Opinion delivered June 6, 1960.
1. TRUSTS — PURPOSES OF CHARITABLE TRUST, CONSTRUCTION OF. — Chancellor held correct in holding that the main purpose of Merrill Institute in Pine Bluff was to attract the young white people and bring them under influence calculated to elevate and improve them physically, mentally, morally, and spiritually. 2. TRUSTS — RESTRICTIONS AGAINST SALE OF PROPERTY, POWER OF EQUITY TO DEVIATE FROM. — Equity has the power to permit trustees to deviate from a restriction against the sale of property when it is shown that the deviation is necessary to accomplish the main purpose of the trust. 3. TRUSTS — RESTRICTIONS AGAINST SALE OF PROPERTY, SUFFICIENCY OF SHOWING TO PERMIT DEVIATION FROM. — Trustees showed that at time of execution of trust instrument in 1889 the property was outside the business district of the city, but that it was now in the hub of the metropolitan traffic and was dangerous to the youth who might be there for lectures and physical development in accordance with the purposes of the trust. HELD: The Chancellor properly permitted the trustees to deviate from the terms of the trust against sale thereof and in permitting them to build a building in accordance with the terms of the trust on a more desirable location.
Appeal from Jefferson Chancery Court; Lawrence E. Dawson, Chancellor; affirmed.
Joe Holmes, for appellant.
Coleman, Gantt Ramsay, E. Harley Cox, Jr., for appellee.
The question here presented is the power of a court of equity to sanction a deviation from one portion of a charitable trust instrument in order to accomplish the larger purpose of the charitable trust. Stated another way, the question is the power of a court of equity to permit a sale of the trust property, even though the trust instrument states that the property cannot be sold.
In 1889 Joseph Merrill executed a trust indenture creating the Merrill Institute in Pine Bluff. The instrument recited in part:
"Know All Men by These Presents, that I Joseph Merrill of the City of Pine Bluff, in the County of Jefferson in the State of Arkansas being desirous of doing all the good I can while living and that the benefits may last when I am gone, and believing the most effectual way to accomplish this object is to provide some place of instruction and amusement to attract the young white people and bring them under influences calculated to elevate and improve them physically, mentally, morally and spiritually; Now therefore in consideration of One Dollar ($1.00) in hand paid and the premises herein set out, I Joseph Merrill do hereby give, grant, bargain, sell and convey. . . "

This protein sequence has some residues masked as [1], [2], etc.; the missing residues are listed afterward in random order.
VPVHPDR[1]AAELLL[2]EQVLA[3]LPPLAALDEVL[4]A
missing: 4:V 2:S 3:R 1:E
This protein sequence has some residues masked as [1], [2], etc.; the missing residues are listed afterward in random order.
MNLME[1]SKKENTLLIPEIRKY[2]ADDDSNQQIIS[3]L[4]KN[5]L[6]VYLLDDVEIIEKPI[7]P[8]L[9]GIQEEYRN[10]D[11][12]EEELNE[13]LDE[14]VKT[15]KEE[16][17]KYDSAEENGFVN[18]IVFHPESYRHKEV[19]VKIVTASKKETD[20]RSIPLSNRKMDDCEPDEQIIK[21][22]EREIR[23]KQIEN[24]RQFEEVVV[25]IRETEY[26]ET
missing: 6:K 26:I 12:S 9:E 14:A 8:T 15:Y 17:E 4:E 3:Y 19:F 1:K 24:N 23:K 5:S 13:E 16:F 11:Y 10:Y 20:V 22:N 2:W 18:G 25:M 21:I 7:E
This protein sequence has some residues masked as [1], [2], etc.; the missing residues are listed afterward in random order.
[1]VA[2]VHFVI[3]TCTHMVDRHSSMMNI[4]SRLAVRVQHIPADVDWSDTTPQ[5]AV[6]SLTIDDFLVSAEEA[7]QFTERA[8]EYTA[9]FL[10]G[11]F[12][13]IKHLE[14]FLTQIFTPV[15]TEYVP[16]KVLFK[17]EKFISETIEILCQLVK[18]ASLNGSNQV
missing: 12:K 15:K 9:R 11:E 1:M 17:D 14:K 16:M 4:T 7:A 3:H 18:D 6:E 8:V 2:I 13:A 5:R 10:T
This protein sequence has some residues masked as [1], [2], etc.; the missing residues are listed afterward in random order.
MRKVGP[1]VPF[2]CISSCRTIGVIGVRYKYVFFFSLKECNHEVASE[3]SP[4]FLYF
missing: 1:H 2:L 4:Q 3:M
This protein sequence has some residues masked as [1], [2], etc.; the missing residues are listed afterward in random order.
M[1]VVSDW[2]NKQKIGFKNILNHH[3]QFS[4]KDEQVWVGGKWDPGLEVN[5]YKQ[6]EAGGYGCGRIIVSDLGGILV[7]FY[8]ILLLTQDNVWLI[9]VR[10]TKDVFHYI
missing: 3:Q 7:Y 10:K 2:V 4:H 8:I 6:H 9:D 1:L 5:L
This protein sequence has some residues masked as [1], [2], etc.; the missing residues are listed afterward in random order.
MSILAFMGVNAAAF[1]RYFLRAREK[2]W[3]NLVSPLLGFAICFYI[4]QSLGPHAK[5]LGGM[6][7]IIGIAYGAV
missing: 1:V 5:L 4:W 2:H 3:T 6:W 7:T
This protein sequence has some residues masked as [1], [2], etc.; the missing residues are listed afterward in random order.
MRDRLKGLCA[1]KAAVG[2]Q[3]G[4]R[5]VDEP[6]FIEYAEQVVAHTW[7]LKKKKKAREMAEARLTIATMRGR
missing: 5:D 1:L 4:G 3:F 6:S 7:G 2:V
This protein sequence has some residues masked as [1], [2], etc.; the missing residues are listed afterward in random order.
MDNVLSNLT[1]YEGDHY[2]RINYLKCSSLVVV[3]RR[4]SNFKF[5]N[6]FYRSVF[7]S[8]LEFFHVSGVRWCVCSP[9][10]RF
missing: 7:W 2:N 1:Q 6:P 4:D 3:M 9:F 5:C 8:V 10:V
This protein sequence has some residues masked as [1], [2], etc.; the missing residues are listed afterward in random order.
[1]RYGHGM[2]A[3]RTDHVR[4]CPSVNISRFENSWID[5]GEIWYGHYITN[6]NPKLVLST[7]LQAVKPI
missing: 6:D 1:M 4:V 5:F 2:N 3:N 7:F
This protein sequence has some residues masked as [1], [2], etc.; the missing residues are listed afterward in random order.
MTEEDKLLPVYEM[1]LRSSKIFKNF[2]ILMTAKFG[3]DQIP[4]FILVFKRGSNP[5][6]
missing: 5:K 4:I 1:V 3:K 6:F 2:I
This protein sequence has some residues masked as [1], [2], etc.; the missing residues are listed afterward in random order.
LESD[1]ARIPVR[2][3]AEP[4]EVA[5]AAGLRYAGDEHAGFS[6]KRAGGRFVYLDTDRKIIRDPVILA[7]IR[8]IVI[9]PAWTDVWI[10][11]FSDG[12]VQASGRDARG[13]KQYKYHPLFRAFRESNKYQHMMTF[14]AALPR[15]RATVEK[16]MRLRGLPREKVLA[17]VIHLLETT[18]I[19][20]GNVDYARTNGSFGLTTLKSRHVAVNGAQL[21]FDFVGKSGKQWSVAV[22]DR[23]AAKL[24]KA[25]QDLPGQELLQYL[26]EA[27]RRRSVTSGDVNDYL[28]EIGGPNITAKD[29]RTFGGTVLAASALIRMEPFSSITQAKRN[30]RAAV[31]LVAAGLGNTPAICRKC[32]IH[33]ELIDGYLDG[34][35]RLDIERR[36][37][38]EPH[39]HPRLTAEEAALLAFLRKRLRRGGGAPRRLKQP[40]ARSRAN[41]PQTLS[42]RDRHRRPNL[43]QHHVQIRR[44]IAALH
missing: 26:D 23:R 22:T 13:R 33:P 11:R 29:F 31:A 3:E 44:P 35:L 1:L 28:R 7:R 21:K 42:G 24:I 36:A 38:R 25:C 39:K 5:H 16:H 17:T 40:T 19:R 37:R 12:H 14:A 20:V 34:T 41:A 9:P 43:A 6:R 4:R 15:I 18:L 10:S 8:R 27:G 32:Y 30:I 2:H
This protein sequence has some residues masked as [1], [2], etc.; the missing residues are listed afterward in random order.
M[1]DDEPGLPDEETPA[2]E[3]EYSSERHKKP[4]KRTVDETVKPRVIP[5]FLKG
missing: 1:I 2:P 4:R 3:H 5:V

Then were named certain trustees, and there was conveyed to them a parcel of real estate which is situated at the corner of Fifth Avenue and Main Street in Pine Bluff. Specific wishes of Mr. Merrill were given for the use of the property as a gymnasium, lecture room, library, and that there be ". . . such other instructions in said Hall as will improve and elevate the physical, mental, moral and spiritual condition of those who attend them; Provided that no Sectarianism or Partisan Politics shall ever be taught therein. No gambling, no intoxicating drinks, no immoral books or other like publications shall ever be allowed in the said Institution. Should the means at the command of the Board of Trustees justify they shall in addition to the above provide and maintain a library with such Literature as shall further the objects of the Institution." The instrument also recited — and this is the portion that causes the litigation:
"The Trustees shall have no power to sell, convey, or in any manner encumber the property herein conveyed or any part thereof . . . But a breach of these restrictions herein or any of them, on the part of the Board of Trustees, or by their knowledge or consent shall in no case work a forfeiture of this grant, but shall only give the said Joseph Merrill, his heirs and assigns, and on his or their failure to act, then any resident citizen of the City of Pine Bluff, Arkansas the right to take such actions as will lawfully and promptly secure and maintain all rights and privileges herein granted."